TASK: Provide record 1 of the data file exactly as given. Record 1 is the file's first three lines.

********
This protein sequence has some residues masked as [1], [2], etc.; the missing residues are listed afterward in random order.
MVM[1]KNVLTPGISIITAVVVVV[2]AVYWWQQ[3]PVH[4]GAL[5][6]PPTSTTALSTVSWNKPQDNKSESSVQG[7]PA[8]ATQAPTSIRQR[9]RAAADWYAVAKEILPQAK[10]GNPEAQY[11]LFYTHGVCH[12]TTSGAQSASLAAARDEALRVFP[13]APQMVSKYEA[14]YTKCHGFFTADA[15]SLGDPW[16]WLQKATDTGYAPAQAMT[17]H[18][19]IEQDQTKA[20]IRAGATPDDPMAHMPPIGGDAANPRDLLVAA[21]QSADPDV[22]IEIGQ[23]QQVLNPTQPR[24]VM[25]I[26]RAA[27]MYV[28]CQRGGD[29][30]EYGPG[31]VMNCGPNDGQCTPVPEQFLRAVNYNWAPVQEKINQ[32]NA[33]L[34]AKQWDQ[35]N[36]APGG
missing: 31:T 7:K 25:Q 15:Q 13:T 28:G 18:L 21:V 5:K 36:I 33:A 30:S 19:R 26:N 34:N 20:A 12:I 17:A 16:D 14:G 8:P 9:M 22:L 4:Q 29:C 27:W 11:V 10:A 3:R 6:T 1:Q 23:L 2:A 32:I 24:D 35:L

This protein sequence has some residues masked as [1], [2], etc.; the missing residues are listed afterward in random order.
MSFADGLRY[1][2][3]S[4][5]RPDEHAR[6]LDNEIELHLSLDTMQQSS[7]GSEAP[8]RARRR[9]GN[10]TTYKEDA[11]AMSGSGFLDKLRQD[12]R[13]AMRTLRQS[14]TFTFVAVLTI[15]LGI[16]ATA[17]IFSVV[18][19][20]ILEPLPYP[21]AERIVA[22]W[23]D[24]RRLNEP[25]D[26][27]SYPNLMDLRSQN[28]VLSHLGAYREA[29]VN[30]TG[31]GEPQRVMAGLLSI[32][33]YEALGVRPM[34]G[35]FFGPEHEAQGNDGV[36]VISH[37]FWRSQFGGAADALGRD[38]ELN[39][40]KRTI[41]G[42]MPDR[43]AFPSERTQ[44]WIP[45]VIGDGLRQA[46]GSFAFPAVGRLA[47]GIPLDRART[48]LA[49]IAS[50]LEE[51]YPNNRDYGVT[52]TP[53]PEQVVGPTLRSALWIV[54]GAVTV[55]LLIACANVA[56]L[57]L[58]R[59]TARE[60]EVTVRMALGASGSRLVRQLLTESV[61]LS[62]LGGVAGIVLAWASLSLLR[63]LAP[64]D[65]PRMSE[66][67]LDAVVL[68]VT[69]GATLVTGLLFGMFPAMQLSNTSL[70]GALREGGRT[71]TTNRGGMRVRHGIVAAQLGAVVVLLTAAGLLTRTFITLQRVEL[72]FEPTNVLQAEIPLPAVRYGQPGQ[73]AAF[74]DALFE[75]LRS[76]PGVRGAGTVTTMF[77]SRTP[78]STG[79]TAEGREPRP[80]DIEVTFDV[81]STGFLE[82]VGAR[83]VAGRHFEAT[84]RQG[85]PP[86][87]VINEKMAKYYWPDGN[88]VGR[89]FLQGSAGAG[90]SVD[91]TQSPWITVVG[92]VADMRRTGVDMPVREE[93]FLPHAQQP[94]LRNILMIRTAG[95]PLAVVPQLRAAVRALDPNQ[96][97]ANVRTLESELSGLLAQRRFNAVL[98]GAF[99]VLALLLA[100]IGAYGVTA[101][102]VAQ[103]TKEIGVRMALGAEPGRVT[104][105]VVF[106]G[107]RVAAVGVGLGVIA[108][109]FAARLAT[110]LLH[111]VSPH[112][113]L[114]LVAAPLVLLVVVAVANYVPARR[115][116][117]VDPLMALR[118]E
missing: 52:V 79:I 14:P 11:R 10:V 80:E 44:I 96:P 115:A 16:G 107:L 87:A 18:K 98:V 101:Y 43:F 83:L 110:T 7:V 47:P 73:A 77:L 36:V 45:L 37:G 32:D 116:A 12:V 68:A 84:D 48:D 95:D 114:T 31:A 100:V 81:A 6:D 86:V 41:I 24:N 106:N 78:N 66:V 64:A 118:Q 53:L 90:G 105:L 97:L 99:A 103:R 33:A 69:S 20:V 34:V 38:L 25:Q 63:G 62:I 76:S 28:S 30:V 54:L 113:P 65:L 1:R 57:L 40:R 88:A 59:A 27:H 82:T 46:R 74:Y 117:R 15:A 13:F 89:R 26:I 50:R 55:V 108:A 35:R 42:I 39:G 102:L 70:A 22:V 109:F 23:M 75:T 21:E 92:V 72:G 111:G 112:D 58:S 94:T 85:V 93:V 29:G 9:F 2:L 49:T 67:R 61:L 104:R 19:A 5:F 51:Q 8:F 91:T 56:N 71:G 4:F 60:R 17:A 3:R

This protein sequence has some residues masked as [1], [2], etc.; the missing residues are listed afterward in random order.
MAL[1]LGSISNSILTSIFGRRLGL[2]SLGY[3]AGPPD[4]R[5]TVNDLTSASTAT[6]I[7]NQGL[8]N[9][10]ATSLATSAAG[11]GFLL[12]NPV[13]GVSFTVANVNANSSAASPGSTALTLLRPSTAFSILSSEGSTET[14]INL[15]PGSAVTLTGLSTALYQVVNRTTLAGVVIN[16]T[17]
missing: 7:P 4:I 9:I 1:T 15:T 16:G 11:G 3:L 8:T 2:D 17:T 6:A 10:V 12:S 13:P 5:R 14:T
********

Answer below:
This protein sequence has some residues masked as [1], [2], etc.; the missing residues are listed afterward in random order.
MVM[1]KNVLTPGISIITAVVVVV[2]AVYWWQQ[3]PVH[4]GAL[5][6]PPTSTTALSTVSWNKPQDNKSESSVQG[7]PA[8]ATQAPTSIRQR[9]RAAADWYAVAKEILPQAK[10]GNPEAQY[11]LFYTHGVCH[12]TTSGAQSASLAAARDEALRVFP[13]APQMVSKYEA[14]YTKCHGFFTADA[15]SLGDPW[16]WLQKATDTGYAPAQAMT[17]H[18][19]IEQDQTKA[20]IRAGATPDDPMAHMPPIGGDAANPRDLLVAA[21]QSADPDV[22]IEIGQ[23]QQVLNPTQPR[24]VM[25]I[26]RAA[27]MYV[28]CQRGGD[29][30]EYGPG[31]VMNCGPNDGQCTPVPEQFLRAVNYNWAPVQEKINQ[32]NA[33]L[34]AKQWDQ[35]N[36]APGG
missing: 31:T 7:K 25:Q 15:Q 13:T 28:G 18:L 21:V 5:K 36:I 33:A 30:S 19:R 26:N 34:N 20:A 12:I 17:A 16:D 14:G 8:P 9:M 22:L 4:Q 29:C 27:W 11:V 10:A 3:R 6:T 1:Q 23:L 2:A 32:I 24:D 35:L